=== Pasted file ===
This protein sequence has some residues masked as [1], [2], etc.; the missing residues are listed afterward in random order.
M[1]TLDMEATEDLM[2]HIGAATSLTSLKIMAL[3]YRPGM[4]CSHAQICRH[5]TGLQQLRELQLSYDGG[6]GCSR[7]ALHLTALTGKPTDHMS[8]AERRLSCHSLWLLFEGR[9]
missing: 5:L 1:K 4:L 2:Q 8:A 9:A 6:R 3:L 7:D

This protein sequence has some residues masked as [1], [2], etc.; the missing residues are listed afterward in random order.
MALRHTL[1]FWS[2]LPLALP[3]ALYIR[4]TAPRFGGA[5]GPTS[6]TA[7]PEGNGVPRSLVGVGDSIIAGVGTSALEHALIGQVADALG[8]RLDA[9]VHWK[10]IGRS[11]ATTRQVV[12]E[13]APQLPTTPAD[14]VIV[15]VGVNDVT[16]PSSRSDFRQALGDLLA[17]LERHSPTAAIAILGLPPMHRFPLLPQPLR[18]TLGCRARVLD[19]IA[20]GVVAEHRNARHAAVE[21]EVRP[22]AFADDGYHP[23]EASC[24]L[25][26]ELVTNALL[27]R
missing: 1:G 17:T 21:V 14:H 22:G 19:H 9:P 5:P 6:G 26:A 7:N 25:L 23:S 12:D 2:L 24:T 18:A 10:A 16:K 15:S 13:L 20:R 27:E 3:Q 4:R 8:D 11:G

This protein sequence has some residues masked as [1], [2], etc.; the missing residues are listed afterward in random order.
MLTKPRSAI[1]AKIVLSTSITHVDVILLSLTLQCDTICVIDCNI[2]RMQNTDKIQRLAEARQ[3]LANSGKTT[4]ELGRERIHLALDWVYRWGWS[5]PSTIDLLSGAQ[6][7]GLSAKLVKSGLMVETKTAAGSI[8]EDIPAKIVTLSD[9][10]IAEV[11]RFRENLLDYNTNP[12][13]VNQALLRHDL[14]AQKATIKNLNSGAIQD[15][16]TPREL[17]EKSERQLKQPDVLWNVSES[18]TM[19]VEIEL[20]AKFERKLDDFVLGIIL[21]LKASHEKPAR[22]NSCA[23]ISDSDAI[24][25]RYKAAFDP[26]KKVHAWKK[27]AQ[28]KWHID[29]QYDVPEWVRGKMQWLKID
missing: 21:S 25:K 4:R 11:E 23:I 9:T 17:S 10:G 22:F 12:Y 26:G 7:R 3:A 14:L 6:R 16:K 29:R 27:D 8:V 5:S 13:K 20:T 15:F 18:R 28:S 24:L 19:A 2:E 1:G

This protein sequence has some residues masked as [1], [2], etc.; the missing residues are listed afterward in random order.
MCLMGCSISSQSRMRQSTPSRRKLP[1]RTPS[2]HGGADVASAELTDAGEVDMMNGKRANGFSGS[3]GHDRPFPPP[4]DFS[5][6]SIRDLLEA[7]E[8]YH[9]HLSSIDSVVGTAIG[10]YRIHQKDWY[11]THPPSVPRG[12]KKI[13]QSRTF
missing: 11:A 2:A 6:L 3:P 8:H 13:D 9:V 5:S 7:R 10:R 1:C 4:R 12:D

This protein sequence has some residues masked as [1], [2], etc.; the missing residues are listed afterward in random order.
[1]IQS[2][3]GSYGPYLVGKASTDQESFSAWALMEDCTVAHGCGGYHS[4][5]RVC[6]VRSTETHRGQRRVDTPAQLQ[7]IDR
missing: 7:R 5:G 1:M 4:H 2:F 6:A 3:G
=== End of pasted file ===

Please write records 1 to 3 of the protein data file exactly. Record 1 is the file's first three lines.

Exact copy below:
This protein sequence has some residues masked as [1], [2], etc.; the missing residues are listed afterward in random order.
M[1]TLDMEATEDLM[2]HIGAATSLTSLKIMAL[3]YRPGM[4]CSHAQICRH[5]TGLQQLRELQLSYDGG[6]GCSR[7]ALHLTALTGKPTDHMS[8]AERRLSCHSLWLLFEGR[9]
missing: 5:L 1:K 4:L 2:Q 8:A 9:A 6:R 3:L 7:D

This protein sequence has some residues masked as [1], [2], etc.; the missing residues are listed afterward in random order.
MALRHTL[1]FWS[2]LPLALP[3]ALYIR[4]TAPRFGGA[5]GPTS[6]TA[7]PEGNGVPRSLVGVGDSIIAGVGTSALEHALIGQVADALG[8]RLDA[9]VHWK[10]IGRS[11]ATTRQVV[12]E[13]APQLPTTPAD[14]VIV[15]VGVNDVT[16]PSSRSDFRQALGDLLA[17]LERHSPTAAIAILGLPPMHRFPLLPQPLR[18]TLGCRARVLD[19]IA[20]GVVAEHRNARHAAVE[21]EVRP[22]AFADDGYHP[23]EASC[24]L[25][26]ELVTNALL[27]R
missing: 1:G 17:T 21:V 14:H 22:G 19:H 9:P 5:P 6:G 26:A 7:N 25:L 23:S 12:D 2:L 24:T 18:A 10:A 16:K 15:S 13:L 20:R 27:E 3:Q 4:R 8:D 11:G

This protein sequence has some residues masked as [1], [2], etc.; the missing residues are listed afterward in random order.
MLTKPRSAI[1]AKIVLSTSITHVDVILLSLTLQCDTICVIDCNI[2]RMQNTDKIQRLAEARQ[3]LANSGKTT[4]ELGRERIHLALDWVYRWGWS[5]PSTIDLLSGAQ[6][7]GLSAKLVKSGLMVETKTAAGSI[8]EDIPAKIVTLSD[9][10]IAEV[11]RFRENLLDYNTNP[12][13]VNQALLRHDL[14]AQKATIKNLNSGAIQD[15][16]TPREL[17]EKSERQLKQPDVLWNVSES[18]TM[19]VEIEL[20]AKFERKLDDFVLGIIL[21]LKASHEKPAR[22]NSCA[23]ISDSDAI[24][25]RYKAAFDP[26]KKVHAWKK[27]AQ[28]KWHID[29]QYDVPEWVRGKMQWLKID
missing: 21:S 25:K 4:R 11:E 23:I 9:T 17:S 10:G 22:F 12:Y 26:G 7:R 3:A 14:L 6:R 16:K 29:R 27:D 8:V 5:S 13:K 20:T 15:F 18:R 28:S 24:L 19:A 2:E 1:G